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      Frequently Asked Questions About Celiac Disease   09/30/2015

      This Celiac.com FAQ on celiac disease will guide you to all of the basic information you will need to know about the disease, its diagnosis, testing methods, a gluten-free diet, etc.   Subscribe to FREE Celiac.com email alerts   What are the major symptoms of celiac disease? Celiac Disease Symptoms What testing is available for celiac disease? - list blood tests, endo with biopsy, genetic test and enterolab (not diagnostic) Celiac Disease Screening Interpretation of Celiac Disease Blood Test Results Can I be tested even though I am eating gluten free? How long must gluten be taken for the serological tests to be meaningful? The Gluten-Free Diet 101 - A Beginner's Guide to Going Gluten-Free Is celiac inherited? Should my children be tested? Ten Facts About Celiac Disease Genetic Testing Is there a link between celiac and other autoimmune diseases? Celiac Disease Research: Associated Diseases and Disorders Is there a list of gluten foods to avoid? Unsafe Gluten-Free Food List (Unsafe Ingredients) Is there a list of gluten free foods? Safe Gluten-Free Food List (Safe Ingredients) Gluten-Free Alcoholic Beverages Distilled Spirits (Grain Alcohols) and Vinegar: Are they Gluten-Free? Where does gluten hide? Additional Things to Beware of to Maintain a 100% Gluten-Free Diet What if my doctor won't listen to me? An Open Letter to Skeptical Health Care Practitioners Gluten-Free recipes: Gluten-Free Recipes Where can I buy gluten-free stuff? Support this site by shopping at The Celiac.com Store.

Blood Test Issue
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3 posts in this topic

Spent the last month in and out of the hospital due to blockages and twisted small intestines but after a battery of tests, nothing was found. CT scans and steady X-Ray motoring confirmed these small intestinal blockages and after the Exploratory Laporatomy the surgeon found nothing.

After the Surgery, the blockages continued and the pain increased which brought me to the E.R. and admitted three more times spending the last month in and out of the hospital as they waited for the blockages to solve themselves.

The only other tests included the x-ray which included drinking the barium and PBG test.

And the most confusing part was the fact the the blood test that they performed to confirm my Celiac disease stated that my gluten sensitivity was normal even though when I first was diagnosed after a upper and lower GI biopsy and blood test:

Posted 26 May 2009 - 08:17 PM

Result Flag Reference Range

TTG AB IGA SCR W/RFX EMA IGA

TTG AB IGA 85 H 0-19 Units AR

]INTERPRETIVE DATA: Tissue Transglutaminase Antibody, IgA

IgA antibody against human tTG, if detected at a level greater than 19 units, may suggest the possibility of certain gluten sensitive enteropathies such as celiac disease and dermatitis herpetiformis

RFX ENDOMYSIAL TITR 1:10 H <1:10 AR

TEST INFORMATION: Endomysial Ab, IgA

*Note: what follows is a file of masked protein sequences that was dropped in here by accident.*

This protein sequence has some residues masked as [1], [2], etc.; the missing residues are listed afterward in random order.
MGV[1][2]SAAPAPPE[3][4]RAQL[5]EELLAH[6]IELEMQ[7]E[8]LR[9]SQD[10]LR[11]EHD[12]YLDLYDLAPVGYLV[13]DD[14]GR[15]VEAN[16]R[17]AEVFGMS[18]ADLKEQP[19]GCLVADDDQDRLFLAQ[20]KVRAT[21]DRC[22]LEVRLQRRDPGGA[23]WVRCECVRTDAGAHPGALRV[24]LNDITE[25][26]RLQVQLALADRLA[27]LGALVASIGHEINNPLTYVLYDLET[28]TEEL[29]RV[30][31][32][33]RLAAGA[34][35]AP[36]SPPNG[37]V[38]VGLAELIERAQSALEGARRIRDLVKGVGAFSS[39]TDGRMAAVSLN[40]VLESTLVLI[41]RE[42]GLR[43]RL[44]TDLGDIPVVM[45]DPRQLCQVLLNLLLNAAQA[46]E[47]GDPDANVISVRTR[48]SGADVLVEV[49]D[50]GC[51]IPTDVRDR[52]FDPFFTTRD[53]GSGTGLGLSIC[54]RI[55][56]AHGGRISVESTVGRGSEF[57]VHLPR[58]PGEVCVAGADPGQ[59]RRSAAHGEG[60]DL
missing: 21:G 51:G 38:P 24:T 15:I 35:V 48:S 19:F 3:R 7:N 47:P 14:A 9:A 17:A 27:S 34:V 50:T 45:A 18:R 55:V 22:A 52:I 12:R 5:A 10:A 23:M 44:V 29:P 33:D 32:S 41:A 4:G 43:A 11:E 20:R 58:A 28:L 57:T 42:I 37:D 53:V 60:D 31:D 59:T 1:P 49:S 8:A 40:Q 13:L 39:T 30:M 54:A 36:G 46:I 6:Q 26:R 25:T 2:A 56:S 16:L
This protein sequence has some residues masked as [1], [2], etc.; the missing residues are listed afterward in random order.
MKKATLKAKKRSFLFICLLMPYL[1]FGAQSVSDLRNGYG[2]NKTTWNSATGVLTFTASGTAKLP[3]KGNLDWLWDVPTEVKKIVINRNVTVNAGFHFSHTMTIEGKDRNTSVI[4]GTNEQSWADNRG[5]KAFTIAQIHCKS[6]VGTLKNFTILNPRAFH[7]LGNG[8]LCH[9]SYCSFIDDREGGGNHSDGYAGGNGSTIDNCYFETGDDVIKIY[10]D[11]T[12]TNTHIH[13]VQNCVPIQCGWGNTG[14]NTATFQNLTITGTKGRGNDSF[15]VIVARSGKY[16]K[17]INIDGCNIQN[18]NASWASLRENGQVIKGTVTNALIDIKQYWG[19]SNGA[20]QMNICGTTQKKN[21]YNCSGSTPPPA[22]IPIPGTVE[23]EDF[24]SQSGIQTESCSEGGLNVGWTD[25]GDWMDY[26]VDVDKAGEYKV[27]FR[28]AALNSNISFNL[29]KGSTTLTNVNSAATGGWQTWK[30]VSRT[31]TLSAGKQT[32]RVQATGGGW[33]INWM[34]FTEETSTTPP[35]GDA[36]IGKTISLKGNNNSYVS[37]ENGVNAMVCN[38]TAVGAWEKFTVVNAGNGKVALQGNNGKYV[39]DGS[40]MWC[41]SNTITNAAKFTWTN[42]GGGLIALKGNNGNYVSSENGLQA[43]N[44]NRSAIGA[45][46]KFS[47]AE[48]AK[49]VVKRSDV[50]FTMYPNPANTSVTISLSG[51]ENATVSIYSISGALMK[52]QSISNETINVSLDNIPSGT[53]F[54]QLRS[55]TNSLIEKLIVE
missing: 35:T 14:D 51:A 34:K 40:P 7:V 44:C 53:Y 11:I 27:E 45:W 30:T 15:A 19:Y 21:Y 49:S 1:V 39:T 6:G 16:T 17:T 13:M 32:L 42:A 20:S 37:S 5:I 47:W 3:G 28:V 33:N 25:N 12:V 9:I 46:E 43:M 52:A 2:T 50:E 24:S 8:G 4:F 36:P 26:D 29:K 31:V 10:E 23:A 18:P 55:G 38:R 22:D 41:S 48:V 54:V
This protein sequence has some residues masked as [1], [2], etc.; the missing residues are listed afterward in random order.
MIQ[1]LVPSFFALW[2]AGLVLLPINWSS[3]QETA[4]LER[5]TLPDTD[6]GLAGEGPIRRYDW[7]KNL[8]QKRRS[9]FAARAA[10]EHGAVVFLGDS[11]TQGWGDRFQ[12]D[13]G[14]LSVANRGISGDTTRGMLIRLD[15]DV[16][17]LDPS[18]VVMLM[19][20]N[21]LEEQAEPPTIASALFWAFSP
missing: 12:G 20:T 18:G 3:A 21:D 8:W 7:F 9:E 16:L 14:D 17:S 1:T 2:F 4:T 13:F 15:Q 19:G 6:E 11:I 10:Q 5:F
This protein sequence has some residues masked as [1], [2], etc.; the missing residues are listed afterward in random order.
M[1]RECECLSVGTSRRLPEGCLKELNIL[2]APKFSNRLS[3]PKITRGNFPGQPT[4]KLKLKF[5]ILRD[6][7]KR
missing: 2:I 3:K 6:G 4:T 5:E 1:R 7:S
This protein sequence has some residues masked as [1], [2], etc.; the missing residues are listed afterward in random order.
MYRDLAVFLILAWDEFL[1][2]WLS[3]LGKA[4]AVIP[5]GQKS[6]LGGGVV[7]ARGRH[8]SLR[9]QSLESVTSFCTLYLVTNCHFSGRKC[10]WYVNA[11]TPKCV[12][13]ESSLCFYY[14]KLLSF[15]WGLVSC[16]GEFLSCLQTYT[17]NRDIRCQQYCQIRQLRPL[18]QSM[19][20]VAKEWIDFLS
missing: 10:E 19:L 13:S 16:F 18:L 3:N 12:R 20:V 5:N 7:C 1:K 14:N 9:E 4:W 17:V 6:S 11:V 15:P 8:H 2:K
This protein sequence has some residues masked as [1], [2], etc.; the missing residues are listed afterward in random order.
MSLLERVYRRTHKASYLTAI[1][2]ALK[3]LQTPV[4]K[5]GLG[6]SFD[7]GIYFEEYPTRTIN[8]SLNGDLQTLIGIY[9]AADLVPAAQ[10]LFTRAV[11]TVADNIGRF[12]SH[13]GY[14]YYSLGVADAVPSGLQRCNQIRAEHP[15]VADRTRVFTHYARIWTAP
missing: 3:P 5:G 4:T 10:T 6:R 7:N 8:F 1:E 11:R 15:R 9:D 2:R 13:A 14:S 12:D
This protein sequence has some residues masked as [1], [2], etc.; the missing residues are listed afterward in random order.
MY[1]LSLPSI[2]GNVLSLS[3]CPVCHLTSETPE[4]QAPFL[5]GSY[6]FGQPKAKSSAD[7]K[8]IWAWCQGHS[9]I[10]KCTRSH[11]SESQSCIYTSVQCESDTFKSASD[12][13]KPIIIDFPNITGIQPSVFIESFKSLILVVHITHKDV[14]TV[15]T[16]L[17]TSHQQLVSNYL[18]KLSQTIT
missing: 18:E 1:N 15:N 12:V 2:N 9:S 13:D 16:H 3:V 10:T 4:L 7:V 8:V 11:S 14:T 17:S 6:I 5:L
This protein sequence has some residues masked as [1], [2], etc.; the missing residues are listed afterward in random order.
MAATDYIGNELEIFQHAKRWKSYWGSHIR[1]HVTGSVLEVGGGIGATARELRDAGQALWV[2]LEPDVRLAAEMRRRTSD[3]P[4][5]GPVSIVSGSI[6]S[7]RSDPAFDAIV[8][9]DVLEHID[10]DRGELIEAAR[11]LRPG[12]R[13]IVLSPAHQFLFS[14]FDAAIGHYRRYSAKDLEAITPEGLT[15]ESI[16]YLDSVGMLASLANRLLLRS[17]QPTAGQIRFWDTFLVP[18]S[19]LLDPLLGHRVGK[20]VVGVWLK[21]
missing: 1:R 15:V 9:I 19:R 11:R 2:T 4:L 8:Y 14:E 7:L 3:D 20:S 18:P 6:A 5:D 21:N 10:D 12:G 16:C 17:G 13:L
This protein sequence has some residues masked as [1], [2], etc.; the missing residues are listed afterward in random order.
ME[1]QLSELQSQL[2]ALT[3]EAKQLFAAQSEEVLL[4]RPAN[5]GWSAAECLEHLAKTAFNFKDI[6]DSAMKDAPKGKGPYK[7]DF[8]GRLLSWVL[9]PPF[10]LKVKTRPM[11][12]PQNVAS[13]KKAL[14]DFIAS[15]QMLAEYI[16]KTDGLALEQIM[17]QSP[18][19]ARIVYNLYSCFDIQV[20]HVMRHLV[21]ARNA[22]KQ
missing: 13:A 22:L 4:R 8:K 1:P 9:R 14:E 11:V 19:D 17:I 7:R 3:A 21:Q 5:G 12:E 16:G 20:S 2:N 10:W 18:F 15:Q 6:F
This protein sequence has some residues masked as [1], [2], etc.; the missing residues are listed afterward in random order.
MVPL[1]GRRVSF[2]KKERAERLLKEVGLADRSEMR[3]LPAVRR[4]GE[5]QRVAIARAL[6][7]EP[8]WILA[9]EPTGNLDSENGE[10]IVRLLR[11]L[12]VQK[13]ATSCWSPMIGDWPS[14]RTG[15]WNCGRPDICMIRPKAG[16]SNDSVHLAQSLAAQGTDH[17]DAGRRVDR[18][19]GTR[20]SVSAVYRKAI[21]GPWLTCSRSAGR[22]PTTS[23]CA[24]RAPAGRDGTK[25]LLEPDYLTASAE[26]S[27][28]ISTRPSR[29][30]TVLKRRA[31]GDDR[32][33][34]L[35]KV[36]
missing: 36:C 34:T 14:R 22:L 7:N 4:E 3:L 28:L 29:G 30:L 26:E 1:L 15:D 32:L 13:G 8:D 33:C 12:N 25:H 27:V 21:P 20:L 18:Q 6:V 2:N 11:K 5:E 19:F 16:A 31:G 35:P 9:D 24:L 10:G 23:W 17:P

Endomysial antibodies are screened using an ELISA tissue transgl~taminase (tTG) assay. All samples which are positive are titered on endomysial tissue by IFA. The endomysial antigen has been identified as the protein eross-linking enzyme known as eissue transglutaminase. Presence of IgA antibodies against human tTG suggests the possibility of certain gluten sensitive enteropathies such as celiac disease and dermatitis herpetiformis.

AR - TEST PERFORMED BY ARUP REFERENCE LABORATORIES 500 CHIPETA WAY, SALT LAKE CITY, UT 84108-1221

FLAGS: L=Low, LL=Critical Low, H=High, HH=Critical High, D=Delta, A=Abnormal

Acct# G00709522247 ** END OF REPORT **

Loc: G.LABOP -

----------------------------------------------------------------------

WHY NOW DO THE BLOOD TEST STATE I HAVE NO GLUTEN SENSITIVITY?

That was three years ago and I do follow the diet as close and religiously as I can, is it possible due to that am conscious with what I do digest state a false-negative?

They released me yesterday and told me that I had to go to a facility that can do the PILLCAM endoscopy procedure.

Which seems kind of sketch, especially due to the frequency of my visits, especially after the surgery where there was a 9" incision and nothing was found.

This has deeply effected my life in every way; work, school, and much more monetary commitments that I cannot take care of with out the work. A very big set back.

Any Suggestions???

Any Answers???

Thank You

Josh

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If you have been gluten-free for three years, you should absolutely expect to test negative. The tests look for antibodies which your body produces in response to gluten. No gluten--no antibodies.

The negative results confirm that your diet is, in fact, gluten-free.

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I am sorry you have having all these intestinal blockage issues. It must be very frustrating for you. Perhaps the pill cam will show something that a laparotomy could not.

As Peter says, if you have been religiously following a gluten free diet you should by now test negative for gluten antibodies, because they only appear in the presence of gluten. Your doctor should have explained this to you, or perhaps he didn't know? :unsure: The pill cam also should not see any damage in your small intestine caused by gluten because that should have healed in three years. But it can see what is causing your current problems perhaps?? It seems to me to be logical next step since nothing they have done so far has been able to pinpoint problems.

Let us know how the pill cam turns out. :)

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